permission to hang around on the afternoon of the fight, before he
starts getting charged up. "I’m getting charged up already!" Castaneda
says with a nervous laugh.
On the Tuesday before the Friday "fight club," Castaneda doesn’t have
anyone to fight, as his originally scheduled opponent got hurt in a
Golden Gloves bout. Asked if he’s worried that the organizers won’t be
able to find a stand-in, Castaneda grumbles, "I’m more worried that
Driving to the Park West Theatre on a late rainy Friday afternoon with
his wife and three kids, he seems subdued and says his hands are
sweating, a complaint a clammy handshake confirms.
But now, sitting in a chair getting his hands taped in the steamy,
sweat-smelly small upstairs room where he and the 19 other amateur
boxers are preparing to test their courage and risk their dignity in
front their friends and family and hundreds of strangers, Carlos
Castaneda looks like the calmest man in the room.
Of course, that’s not saying much. It’s a pretty tense room.
`Let’s have fun out there’
Outside, meanwhile, more than 700 fight fans are getting looser and
looser; typically, the first fight doesn’t start until long after the
official 8 o’clock start time, giving the crowd extra time to drink.
Carlos’ wife, Jovita, isn’t drinking. Alas, she’s not fighting either.
As chronicled in Part 1 of this series last Sunday, Jovita was slated
to fight tonight, too, but she broke her thumb on her husband’s head in
a sparring match. She has decided to sit this fight club out. Maybe
she’ll fight in the next one, in June. But tonight, as she laughs
easily with her kids and her mother-in-law, Jovita seems too
fastidious, too agreeable and too gentle to ever hit anyone.
The same could be said of Carlos, who kibitzes with his new opponent,
an ex-basketball player named George Turner, who works out with
Castaneda at Jabb Gym. The two don’t know each other well, but they’ve
sparred before. Turner is taller, and "he has a good jab," Castaneda
says. But he’s being gracious; he knows he has a big edge on Turner
because this is his fourth fight and it’s Turner’s first.
Is Turner nervous? "A little," he says, with a smile that admits, "a lot."
"Let’s have fun out there," Castaneda tells him.
A knockout enterprise
Jabb Gym co-owners Dominic Pesoli and Mike Garcia have a pretty nifty
thing going with the fight clubs they put on every quarter.
The boxers sell most of the $30 to $50 tickets themselves, to their
friends and relatives. Sponsors kick in money or provide, as in the
case of Sauza Tequila this night, the card girls. The Park West doesn’t
do badly either, selling lots of pricey drinks throughout the two-plus
hours of action.
And the boxers aren’t complaining, because they get to keep 20 percent
of the amount they sell. Castaneda sold $1,000 worth for this fight–to
his brother, his parents, his boss and other friends and relatives. The
$200 he pocketed was enough to pay for an almost-ringside table for
Jovita and the kids.
The economic tidiness of the fight club scheme and the lighthearted
buzzing of the crowd around the empty ring leave an observer open to a
surprise punch: the reminder, in the upstairs ready room, that boxing
is boxing and these mostly white-collar men are facing blue-collar
fear. For many of them, this is their first fight. They’ve sparred
before but they know that a 90-second competitive round in front of a
crowd seems infinitely longer than a three-minute round in the gym.
"It’s an eternity," one fight club veteran says.
As the fighters’ trainers tape their hands and direct them through
warm-up exercises, as they smear Vaseline over their faces and headgear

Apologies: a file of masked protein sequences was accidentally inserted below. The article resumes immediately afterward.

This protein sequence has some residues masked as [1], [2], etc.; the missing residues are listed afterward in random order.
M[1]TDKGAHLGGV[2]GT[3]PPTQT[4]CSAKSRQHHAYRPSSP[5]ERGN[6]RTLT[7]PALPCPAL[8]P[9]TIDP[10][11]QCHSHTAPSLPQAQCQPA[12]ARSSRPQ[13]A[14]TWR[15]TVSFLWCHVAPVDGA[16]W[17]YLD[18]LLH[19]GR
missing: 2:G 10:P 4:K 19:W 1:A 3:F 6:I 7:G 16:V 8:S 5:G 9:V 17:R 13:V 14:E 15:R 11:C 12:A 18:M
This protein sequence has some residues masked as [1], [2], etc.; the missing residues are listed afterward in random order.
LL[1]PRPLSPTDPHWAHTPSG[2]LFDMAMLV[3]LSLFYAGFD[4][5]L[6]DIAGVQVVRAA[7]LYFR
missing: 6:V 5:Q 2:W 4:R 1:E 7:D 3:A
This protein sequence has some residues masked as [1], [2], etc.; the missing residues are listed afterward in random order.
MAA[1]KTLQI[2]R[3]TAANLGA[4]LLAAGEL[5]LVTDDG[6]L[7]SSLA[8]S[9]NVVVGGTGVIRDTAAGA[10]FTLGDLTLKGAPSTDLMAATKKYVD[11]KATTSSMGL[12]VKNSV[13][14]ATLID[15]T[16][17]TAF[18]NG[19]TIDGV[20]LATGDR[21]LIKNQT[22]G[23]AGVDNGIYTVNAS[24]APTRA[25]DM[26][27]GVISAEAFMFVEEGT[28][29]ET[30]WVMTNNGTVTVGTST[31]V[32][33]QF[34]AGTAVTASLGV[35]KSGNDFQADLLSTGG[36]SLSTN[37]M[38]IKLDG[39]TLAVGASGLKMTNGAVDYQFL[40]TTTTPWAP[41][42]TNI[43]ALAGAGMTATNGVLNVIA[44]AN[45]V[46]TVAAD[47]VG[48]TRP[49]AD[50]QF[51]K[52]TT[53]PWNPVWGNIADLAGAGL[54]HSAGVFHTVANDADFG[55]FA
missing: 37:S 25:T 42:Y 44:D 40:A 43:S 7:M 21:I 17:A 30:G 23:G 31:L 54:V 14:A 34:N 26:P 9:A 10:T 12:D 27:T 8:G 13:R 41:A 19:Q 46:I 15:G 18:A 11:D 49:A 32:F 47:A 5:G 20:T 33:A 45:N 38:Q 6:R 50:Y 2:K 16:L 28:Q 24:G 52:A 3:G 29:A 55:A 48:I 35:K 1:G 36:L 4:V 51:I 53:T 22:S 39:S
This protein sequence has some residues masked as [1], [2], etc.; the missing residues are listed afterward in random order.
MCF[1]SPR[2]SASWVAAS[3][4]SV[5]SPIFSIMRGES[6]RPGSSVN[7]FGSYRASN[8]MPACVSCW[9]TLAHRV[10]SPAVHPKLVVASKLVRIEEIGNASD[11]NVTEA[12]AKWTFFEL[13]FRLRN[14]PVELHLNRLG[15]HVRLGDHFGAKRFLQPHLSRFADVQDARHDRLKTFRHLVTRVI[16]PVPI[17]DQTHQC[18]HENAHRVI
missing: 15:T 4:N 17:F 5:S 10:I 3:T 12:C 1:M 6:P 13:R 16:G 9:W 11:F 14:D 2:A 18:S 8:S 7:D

and murmur last-minute reminders, one antithetical piece of advice
dominates all others: "Relax."
The boxers’ butterflies are dispersed now and then by a boxer’s
triumphant return. (And every return is triumphant, whether or not the
man is carrying a winner’s belt.)
Kenneth Spagnolo, a salesman and a brash young fighter who calls
himself "Gorgeous," knocks his opponent down at the end of the first
round and the referee stops the fight in the second. The crowd cheers
Spagnolo until he lifts his shirt to show his ripped abdominal muscles
and begins kissing his own arms.
The boos are just beginning to die down when Spagnolo roars into the
ready room laughing and wanting to know if anyone saw his fight: "How
did I look?"
Most fighters effect a more humble attitude. Like 50-ish Chicago
firefighter Tom O’Donnell, who staggers red-faced into the room with
his two knee braces and his winner’s belt and speaks only of how his
opponent had hit him hard a couple of times too.
And the young trader Scott Crepeau, who also wins the belt but isn’t
sure he really won the fight. All he knows for sure is what he’s going
to do next: "I’m gonna take a shower and get [messed] up."
Castaneda’s fight is the last one on the card. He spends most of the
night giving advice and encouragement to fighters going out and
debriefing fighters coming in.
Asked what he’s doing after his fight, Castaneda says he plans to take
a Jacuzzi and have a glass of wine. No wild celebration for the father
"I guess I’m just not that type of person," he says quietly.
Castaneda-Turner will not be remembered as one of the great fights of the century.
Castaneda follows his careful strategy of fighting defensively early in
the bout and hoping the first-time fighter will tire from the tension
in his arms. When he inevitably does, Castaneda gradually punches him
more often, though not much harder. He wins all three rounds–and thus
the fight–on points.
Throughout the action, Jovita stares with a steady, admiring smile.
"We’ve been together a long time," Carlos says of his high school
sweetheart. "I think she’s a little overconfident in me."
The kids are confident too. As 11-year-old Celeste said before the fight, "I know he’s gonna beat some butt and stuff."
Mom’s not too happy
The only one in Castaneda’s life who doesn’t like his boxing is,
perhaps predictably, his mother. Though Carlos and Jovita have long
left the South Side for Tinley Park, Guadalupe still lives in the old
neighborhood of South Chicago. She says she comes to these matches to
spend the time with her grandchildren–not to see her son fight.
After the fight, he asks her if she covered her eyes during his bout. "She said, `No, this time I just turned my head.’"
She wishes he would quit boxing, and before this match she had reason
to hope. His dread was only one factor. The Dan Ryan construction
promised to make the Castanedas’ long commute to Jabb Gym in West Town
even more arduous. And since they plan to run in the Chicago Marathon
next fall, both Carlos and Jovita were talking about hanging up the
gloves for a while.
But in that hot tub on Friday night, they split a bottle of wine and
talk about her next match, in June. And in the deep slumber of the
nights after his bout, Carlos says he had a recurring dream that he
wasn’t boxing anymore.
"It seemed like something was missing," he says. "Maybe this has become a part of me."